This is one of the most heartbreaking uses of a track on the show. Peter Gabriel’s cover of David Bowie’s “Heroes” plays as young Will’s lifeless body is pulled out of the water in Episode 3. His friends look on at the scene in slow motion as the track and events unfold. The song is perfectly placed, and I’m pretty sure I’ll never be able to listen to it again without reliving that scene. The track is a slower, more orchestral version of Bowie’s original, which is a love song about a couple – an American and a German, who met at the Berlin Wall. Love torn apart by uncontrollable circumstances. The idea of love being transcendent and often difficult to understand is touching when juxtaposed with Hopper & Eleven looking on – two characters who really didn’t know Will but are still heartbroken to see him there.
Alright back to iconic Steve moments (are we sensing a trend here?). This song comes in during the height of the pool party in Episode 2. Nancy and Barb are hanging with the gang around the pool as Steve shows off his shotgunning prowess and invites Nancy to do the same. The song, one of the G.O.A.T. love songs, is such a happy way to start off Nancy and Steve’s relationship. She gives him a classic Nancy insult (“You are such a cliche”), and then they all splash around in the pool together, as a lonely Jonathan watches from the bushes. This is such a real, youthful scene, especially as we watch Barb and Jonathan on the sidelines, so close, but so far away from the girl they both care about.
Arguably the most important song in the show plot-wise, this classic tune serves as a great reminder of how music brings people together. The song is introduced as Jonathan and his brother Will sit together on the bed and blast it from their stereo. Jonathan is showing off his favorite bands to Will (which, of course, are great), which is actually one of the few scenes we really get of the brothers together. The song recurs as a motif, tying Will to his family in multiple scenes after he’s disappeared. We hear Will singing the song to himself over the radio, when we find out he’s in The Upside Down, and that’s when the feels kick in. Obviously there’s the lyrical motif of staying and going, which are two big themes in the show – Eleven and Will both leave home, and many characters set off on adventures to find them throughout the series. The song, though a punk classic, serves as a reminder of family, and it also does a nice job of maintaining an uplifting mood even during the shows darkest moments.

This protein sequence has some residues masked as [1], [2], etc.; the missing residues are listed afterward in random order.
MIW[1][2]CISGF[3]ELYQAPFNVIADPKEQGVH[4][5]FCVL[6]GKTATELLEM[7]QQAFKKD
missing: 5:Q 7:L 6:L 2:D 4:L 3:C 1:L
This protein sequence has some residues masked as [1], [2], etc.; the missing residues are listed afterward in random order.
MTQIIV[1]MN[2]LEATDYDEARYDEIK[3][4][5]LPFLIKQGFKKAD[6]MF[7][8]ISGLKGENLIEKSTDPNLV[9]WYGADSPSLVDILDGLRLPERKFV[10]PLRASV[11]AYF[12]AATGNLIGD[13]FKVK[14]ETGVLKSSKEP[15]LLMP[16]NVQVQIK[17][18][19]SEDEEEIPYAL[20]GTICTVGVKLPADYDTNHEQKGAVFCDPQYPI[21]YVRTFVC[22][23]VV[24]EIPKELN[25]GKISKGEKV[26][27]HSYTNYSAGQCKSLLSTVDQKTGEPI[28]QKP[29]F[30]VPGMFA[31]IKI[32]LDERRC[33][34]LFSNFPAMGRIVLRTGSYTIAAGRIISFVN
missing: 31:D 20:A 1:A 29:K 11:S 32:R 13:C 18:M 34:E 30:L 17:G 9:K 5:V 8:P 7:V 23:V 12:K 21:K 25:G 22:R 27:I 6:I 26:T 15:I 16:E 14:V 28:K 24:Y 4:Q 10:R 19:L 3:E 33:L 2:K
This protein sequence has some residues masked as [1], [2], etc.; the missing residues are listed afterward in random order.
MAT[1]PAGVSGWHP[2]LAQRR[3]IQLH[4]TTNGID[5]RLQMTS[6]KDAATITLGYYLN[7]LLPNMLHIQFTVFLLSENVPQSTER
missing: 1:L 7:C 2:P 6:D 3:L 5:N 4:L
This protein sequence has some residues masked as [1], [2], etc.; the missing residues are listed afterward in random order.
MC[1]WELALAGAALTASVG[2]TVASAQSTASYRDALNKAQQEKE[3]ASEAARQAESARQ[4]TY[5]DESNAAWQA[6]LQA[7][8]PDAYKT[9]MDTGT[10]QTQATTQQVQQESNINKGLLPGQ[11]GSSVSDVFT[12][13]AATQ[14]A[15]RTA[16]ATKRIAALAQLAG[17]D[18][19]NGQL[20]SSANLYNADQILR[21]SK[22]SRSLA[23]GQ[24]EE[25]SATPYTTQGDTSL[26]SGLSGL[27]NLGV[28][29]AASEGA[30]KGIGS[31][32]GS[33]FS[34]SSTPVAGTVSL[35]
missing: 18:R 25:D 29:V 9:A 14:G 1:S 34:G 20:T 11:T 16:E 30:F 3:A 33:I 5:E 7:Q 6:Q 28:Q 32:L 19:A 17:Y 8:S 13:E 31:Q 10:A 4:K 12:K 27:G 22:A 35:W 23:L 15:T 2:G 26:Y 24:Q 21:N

Alright, if you’ve seen the show (which I hope you have since this post is rife with spoilers), you’ll surely remember this song. At first I thought it was a little weird that they would choose a song from the 90s to play during one of the most emotionally charged scenes of the show, but I think that’s what makes it so perfect. The track’s instrumentals are purely orchestral, no synthy pop here, and I think that that quality completely pulls us out of the show and into that specific scene. This song is sonically unlike the rest of the show’s music, and that quality is perfectly used to complete the story – it almost acts like a credit sequence, ending the plot before the show itself is really over. This scene means so much for the series, the return of Will and the end of the journey, all of the events culminating in a series of moments where characters reunite and reflect on what they’ve been through together. To put it lightly, it will give you the damn feels. This might be the best use of music in a recent TV show, period.
Okay so I am biased as hell for putting this at number one, but I just haven’t been able to get over the fact that this song plays during the first Steve and Nancy make out scene. This scene is what this show is ALL ABOUT. I’m pretty sure this is the most iconic scene ever created. First of all, Steve breaks in through her bedroom window Romeo-style to help Nancy study, and then she calls him an idiot, and then she tells him she’s not like other girls, and then he calls her beautiful, and then they make out! If that’s not the reason why the 80s were incredible, I don’t know what is. It’s just an innocent, perfect, beautiful teen moment, and it wouldn’t have been the same without Toto’s “Africa.” That’s all I’m trying to say here. I hope thousands of people are making out to this song now.
Now that you’ve enjoyed my thorough analyses, check out the full Stranger Things soundtrack on Spotify, here. What was your favorite song on the show? There were so many good moments.